Some bio-based plastics like bio-PE or bio-PP are chemically identical compared to their fossil-derived counterparts and thus do not require special attention in waste management. PLA on the other hand is a common bio-based polymer, whose volumes are not yet sufficient for setting up separate PLA recycling streams. For this reason, it is often denounced as “non-recyclable” or even harmful to existing recycling streams, but these claims are typically not supported by data. Instead, a study performed at the Technical University of Chemnitz (Germany) suggested that up to 3 wt-% of PLA was harmless on injection moulded PP recyclates  and could thus be diverted into the PP stream. Volumes larger than this could already enable an economically feasible dedicated PLA stream. In addition, many PLA-based products can also be organically recycled in composting facilities, but at the moment this is dependent on the local instructions and composting infrastructure.
ArcBiox materials are bio-based and can be recycled
The ArcBiox materials are bio-based and thus bind carbon from the atmosphere, which offers environmental benefits even in incineration . Most ArcBiox materials enable closing the carbon loop via organic recycling (composting), but Arctic Biomaterials is getting ready for a future where materials are increasingly reused and recycled, thus storing the carbon in the products even longer.
Esa Hallinen, R&D project manager explains:
Currently, only a fraction of all plastics is actually recycled. ArcBiox materials provide environmental benefits compared to fossil-derived plastics even in incineration, which is a common end-of-life option in Europe at the moment. But we are getting ready for a truly circular future, where an increasing amount of bio-based plastics is used and also recycled.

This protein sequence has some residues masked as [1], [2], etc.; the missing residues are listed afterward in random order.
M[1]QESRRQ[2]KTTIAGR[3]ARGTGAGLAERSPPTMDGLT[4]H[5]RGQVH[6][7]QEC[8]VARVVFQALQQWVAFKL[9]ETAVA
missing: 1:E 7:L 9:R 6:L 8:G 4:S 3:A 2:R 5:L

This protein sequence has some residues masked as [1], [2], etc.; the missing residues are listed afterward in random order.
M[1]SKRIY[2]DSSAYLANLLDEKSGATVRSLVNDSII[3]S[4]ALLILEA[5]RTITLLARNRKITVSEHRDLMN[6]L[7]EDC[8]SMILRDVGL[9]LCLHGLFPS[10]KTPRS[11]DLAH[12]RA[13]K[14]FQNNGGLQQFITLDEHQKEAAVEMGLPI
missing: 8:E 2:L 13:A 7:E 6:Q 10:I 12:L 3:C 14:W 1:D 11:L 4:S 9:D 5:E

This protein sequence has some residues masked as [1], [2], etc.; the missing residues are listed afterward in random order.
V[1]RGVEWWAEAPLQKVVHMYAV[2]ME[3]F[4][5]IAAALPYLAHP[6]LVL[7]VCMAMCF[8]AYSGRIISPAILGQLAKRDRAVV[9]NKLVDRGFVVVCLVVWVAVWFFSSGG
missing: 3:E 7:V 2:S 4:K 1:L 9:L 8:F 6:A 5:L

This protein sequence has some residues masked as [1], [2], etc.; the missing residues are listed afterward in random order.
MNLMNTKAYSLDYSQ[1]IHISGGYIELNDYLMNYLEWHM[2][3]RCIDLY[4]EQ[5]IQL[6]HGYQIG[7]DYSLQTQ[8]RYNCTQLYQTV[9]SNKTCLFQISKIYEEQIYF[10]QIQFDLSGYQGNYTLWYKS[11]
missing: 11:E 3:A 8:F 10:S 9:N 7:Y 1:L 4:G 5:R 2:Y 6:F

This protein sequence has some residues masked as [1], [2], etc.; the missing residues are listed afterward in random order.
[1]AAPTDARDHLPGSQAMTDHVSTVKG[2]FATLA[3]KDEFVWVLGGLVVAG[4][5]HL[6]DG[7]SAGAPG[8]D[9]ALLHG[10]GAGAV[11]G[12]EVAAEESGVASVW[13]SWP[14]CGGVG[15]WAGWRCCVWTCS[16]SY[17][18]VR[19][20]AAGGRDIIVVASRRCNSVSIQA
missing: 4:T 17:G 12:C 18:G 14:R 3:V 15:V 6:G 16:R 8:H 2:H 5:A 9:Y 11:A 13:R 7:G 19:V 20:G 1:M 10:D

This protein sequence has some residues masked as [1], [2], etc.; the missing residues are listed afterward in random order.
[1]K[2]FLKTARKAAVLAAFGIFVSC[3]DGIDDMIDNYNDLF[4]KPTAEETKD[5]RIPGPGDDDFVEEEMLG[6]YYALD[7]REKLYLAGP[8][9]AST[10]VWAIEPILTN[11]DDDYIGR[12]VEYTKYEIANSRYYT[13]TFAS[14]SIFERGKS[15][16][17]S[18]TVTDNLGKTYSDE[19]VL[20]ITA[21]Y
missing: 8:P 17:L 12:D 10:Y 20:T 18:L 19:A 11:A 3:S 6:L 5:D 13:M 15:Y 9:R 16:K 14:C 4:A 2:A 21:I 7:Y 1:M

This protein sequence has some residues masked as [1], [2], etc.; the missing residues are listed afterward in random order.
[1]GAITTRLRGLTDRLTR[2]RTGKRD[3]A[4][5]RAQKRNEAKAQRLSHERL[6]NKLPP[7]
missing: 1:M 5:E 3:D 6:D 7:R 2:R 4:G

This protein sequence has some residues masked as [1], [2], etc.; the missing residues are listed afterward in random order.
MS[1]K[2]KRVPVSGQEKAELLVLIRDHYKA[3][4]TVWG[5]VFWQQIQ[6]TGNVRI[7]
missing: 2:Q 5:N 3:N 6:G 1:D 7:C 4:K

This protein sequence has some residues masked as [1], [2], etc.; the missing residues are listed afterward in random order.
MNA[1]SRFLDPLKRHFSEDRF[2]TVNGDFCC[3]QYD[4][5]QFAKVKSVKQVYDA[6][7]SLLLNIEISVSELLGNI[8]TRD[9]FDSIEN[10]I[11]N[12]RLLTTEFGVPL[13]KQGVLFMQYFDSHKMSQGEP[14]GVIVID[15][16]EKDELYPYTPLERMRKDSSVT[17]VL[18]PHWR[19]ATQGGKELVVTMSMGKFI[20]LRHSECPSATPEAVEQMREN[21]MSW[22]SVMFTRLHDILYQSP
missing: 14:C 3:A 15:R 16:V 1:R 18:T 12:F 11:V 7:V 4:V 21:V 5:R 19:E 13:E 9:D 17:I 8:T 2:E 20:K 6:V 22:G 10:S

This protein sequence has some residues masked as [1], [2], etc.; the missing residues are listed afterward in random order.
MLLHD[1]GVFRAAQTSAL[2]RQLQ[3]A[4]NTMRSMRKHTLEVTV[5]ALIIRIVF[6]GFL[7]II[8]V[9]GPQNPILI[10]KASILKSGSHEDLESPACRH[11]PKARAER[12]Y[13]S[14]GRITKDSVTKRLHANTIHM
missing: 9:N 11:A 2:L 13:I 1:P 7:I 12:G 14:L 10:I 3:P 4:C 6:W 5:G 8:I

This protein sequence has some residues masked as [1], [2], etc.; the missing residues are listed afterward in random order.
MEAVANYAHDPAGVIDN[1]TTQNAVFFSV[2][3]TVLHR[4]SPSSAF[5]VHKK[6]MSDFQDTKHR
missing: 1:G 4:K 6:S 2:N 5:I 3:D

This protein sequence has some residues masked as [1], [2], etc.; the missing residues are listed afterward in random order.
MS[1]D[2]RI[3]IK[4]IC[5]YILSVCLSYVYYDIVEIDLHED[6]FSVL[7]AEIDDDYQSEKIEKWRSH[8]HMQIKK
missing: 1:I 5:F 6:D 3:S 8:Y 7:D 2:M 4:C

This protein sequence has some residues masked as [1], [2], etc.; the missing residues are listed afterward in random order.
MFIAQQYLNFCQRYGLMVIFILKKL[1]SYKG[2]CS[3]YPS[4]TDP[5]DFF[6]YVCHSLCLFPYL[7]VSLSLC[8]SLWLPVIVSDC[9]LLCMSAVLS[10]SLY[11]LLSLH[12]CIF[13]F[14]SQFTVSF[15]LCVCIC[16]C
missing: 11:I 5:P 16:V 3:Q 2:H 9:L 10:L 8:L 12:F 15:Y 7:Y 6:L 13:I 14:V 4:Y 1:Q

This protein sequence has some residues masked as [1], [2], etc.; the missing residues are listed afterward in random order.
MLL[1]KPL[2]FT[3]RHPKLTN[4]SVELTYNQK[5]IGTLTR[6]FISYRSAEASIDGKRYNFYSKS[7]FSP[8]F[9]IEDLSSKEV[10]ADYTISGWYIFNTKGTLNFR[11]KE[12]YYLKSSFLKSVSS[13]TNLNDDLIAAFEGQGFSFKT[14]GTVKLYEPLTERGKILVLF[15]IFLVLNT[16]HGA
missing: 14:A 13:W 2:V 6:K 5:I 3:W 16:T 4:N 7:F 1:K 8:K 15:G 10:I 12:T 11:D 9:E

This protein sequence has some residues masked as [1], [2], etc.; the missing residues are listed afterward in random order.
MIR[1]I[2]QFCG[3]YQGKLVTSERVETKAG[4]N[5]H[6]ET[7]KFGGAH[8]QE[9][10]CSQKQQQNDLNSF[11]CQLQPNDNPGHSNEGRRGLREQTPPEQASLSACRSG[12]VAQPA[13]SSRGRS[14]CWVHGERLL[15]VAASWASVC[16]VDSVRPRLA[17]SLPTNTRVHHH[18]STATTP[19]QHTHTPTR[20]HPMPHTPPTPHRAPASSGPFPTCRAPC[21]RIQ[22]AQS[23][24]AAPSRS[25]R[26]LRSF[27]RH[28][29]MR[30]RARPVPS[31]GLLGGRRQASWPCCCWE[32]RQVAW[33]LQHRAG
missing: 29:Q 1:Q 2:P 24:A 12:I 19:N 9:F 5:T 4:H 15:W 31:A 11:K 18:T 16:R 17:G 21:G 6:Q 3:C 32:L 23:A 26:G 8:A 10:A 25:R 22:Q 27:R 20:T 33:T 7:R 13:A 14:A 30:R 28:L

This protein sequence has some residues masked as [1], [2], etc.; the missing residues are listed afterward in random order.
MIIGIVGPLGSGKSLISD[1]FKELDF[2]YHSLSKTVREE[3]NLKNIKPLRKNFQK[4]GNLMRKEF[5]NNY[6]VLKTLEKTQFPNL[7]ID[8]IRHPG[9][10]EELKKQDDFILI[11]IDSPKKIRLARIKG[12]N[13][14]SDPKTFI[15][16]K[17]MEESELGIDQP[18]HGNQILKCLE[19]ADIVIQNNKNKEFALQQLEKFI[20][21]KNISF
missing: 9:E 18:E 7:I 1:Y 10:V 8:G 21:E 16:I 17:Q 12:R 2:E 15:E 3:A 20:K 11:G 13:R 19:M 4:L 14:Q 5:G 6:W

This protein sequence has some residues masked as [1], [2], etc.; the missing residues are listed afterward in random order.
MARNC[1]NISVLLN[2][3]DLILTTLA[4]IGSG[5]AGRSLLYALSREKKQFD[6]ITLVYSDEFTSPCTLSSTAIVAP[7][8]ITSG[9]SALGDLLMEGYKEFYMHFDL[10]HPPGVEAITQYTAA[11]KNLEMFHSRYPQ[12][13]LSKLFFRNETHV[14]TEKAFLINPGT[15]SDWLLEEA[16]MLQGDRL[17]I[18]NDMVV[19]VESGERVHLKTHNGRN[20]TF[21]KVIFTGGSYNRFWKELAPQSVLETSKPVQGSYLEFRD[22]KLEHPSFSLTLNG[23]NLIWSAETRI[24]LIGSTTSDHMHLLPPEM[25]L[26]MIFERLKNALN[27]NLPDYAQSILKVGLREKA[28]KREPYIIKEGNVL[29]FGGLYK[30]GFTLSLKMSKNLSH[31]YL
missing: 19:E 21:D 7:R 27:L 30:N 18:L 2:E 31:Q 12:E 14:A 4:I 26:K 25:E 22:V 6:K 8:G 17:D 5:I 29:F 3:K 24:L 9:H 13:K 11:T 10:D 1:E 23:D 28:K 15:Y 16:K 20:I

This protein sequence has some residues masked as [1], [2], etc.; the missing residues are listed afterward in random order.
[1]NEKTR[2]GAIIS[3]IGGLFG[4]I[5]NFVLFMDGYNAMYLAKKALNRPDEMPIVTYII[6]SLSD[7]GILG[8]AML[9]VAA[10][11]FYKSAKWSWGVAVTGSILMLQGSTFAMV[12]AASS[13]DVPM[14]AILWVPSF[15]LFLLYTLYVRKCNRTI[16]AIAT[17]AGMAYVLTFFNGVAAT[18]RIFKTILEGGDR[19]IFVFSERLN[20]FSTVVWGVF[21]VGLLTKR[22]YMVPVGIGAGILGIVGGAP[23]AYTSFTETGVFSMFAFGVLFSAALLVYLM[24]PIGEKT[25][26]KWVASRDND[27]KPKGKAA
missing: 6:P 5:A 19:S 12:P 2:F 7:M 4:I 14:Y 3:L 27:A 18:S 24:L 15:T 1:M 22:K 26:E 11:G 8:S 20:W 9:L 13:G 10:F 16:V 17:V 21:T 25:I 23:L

Arctic Biomaterials has performed extensive pre-consumer mechanical recycling tests with their materials. All of the ArcBiox products allow grinding the production sprues and feeding them back into the system. Most of these products show no differences in their mechanical properties even after multiple grinding and re-injection moulding (or re-compounding) steps using 100% recycled content. These results give our customers a solid ground to avoid production scrap and to plan take-back programs, where consumers can return used products to the manufacturer.
Most ArcBiox materials are also compostable, which offers the alternative for organic recycling wherever a suitable composting infrastructure is at place. This includes high-strength composites that are reinforced with our degradable glass fibers. It is a clear advantage compared to many conventional hard-to-recycle composites.
References Vollmer et al. 2020, Beyond Mechanical Recycling: Giving New Life to Plastic Waste. Angewandte Chemie Int. Ed., 59, 2–24.
 Solis and Silveira 2020. Technologies for chemical recycling of household plastics – A technical
review and TRL assessment. Waste Management, 105, 128-138.
 FNR-Project „Nachhaltige Verwertungsstrategien für Produkte und Abfälle aus biobasierten Kunststoffen“ FKZ 22019212. Final report available (in German): https://www.fnr-server.de/ftp/pdf/berichte/22019212.pdf
 Life-cycle analysis data available: https://abmcomposite.com/technical-products-sustainability/